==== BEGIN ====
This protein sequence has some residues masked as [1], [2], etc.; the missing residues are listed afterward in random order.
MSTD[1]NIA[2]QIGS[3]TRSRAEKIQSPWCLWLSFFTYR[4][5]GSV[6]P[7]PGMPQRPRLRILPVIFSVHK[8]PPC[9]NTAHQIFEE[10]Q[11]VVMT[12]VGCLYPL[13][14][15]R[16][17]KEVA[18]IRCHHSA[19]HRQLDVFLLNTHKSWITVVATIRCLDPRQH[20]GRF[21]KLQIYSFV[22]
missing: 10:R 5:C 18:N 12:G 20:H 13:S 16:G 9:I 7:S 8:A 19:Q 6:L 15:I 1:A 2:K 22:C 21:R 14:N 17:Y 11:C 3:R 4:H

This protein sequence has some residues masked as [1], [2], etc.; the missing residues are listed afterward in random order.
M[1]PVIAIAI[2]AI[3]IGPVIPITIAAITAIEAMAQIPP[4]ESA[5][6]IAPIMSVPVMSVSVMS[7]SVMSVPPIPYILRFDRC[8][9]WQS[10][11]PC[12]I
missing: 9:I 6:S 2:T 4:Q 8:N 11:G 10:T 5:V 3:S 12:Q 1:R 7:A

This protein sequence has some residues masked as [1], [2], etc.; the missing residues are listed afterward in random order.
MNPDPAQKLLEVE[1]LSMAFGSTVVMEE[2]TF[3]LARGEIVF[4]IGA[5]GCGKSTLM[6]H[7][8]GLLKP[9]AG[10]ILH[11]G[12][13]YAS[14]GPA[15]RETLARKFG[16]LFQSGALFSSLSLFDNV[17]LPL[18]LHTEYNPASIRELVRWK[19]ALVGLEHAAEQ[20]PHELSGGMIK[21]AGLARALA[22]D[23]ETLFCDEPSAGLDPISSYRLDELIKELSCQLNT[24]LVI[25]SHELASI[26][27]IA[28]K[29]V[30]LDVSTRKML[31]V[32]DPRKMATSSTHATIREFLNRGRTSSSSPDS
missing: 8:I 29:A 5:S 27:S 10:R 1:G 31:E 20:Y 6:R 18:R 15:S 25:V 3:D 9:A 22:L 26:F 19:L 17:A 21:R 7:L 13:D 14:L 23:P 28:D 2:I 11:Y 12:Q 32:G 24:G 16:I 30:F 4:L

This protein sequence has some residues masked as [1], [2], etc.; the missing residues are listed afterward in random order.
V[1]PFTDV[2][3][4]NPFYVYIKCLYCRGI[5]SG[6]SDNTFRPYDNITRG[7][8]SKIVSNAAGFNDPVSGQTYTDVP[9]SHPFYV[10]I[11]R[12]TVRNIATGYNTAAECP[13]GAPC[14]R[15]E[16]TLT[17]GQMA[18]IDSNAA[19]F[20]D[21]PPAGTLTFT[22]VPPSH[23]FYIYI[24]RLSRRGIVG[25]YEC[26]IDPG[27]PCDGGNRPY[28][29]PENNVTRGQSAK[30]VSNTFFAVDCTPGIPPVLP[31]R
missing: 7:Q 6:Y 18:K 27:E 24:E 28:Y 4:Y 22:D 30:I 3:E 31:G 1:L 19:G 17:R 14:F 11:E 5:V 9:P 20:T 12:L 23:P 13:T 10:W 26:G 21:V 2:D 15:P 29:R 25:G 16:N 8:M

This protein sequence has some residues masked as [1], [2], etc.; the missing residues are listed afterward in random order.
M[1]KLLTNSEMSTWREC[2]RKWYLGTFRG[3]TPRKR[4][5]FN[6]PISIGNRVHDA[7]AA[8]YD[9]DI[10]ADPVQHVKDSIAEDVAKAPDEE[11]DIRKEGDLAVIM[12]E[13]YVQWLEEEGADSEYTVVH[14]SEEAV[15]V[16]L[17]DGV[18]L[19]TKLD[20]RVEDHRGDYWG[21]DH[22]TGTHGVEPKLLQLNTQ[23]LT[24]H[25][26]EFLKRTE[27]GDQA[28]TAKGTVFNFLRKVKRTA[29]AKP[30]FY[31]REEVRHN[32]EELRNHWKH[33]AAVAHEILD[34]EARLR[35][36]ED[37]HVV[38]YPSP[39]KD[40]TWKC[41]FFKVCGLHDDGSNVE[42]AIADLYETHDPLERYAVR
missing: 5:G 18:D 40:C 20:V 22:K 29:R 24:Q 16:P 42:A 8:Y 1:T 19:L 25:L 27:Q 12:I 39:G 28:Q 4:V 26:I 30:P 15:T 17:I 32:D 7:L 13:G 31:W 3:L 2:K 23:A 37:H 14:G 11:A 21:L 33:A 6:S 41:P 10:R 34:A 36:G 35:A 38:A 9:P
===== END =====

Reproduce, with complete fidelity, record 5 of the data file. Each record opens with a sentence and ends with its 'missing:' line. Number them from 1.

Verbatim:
This protein sequence has some residues masked as [1], [2], etc.; the missing residues are listed afterward in random order.
M[1]KLLTNSEMSTWREC[2]RKWYLGTFRG[3]TPRKR[4][5]FN[6]PISIGNRVHDA[7]AA[8]YD[9]DI[10]ADPVQHVKDSIAEDVAKAPDEE[11]DIRKEGDLAVIM[12]E[13]YVQWLEEEGADSEYTVVH[14]SEEAV[15]V[16]L[17]DGV[18]L[19]TKLD[20]RVEDHRGDYWG[21]DH[22]TGTHGVEPKLLQLNTQ[23]LT[24]H[25][26]EFLKRTE[27]GDQA[28]TAKGTVFNFLRKVKRTA[29]AKP[30]FY[31]REEVRHN[32]EELRNHWKH[33]AAVAHEILD[34]EARLR[35][36]ED[37]HVV[38]YPSP[39]KD[40]TWKC[41]FFKVCGLHDDGSNVE[42]AIADLYETHDPLERYAVR
missing: 5:G 18:D 40:C 20:V 22:K 29:R 24:Q 16:P 42:A 8:Y 1:T 19:L 25:L 27:Q 12:I 39:G 28:Q 4:V 26:I 30:P 15:T 17:I 32:D 7:L 13:G 31:W 3:L 2:K 23:A 37:H 14:G 11:A 21:L 33:A 6:S 41:P 10:R 34:A 36:G 35:A 38:A 9:P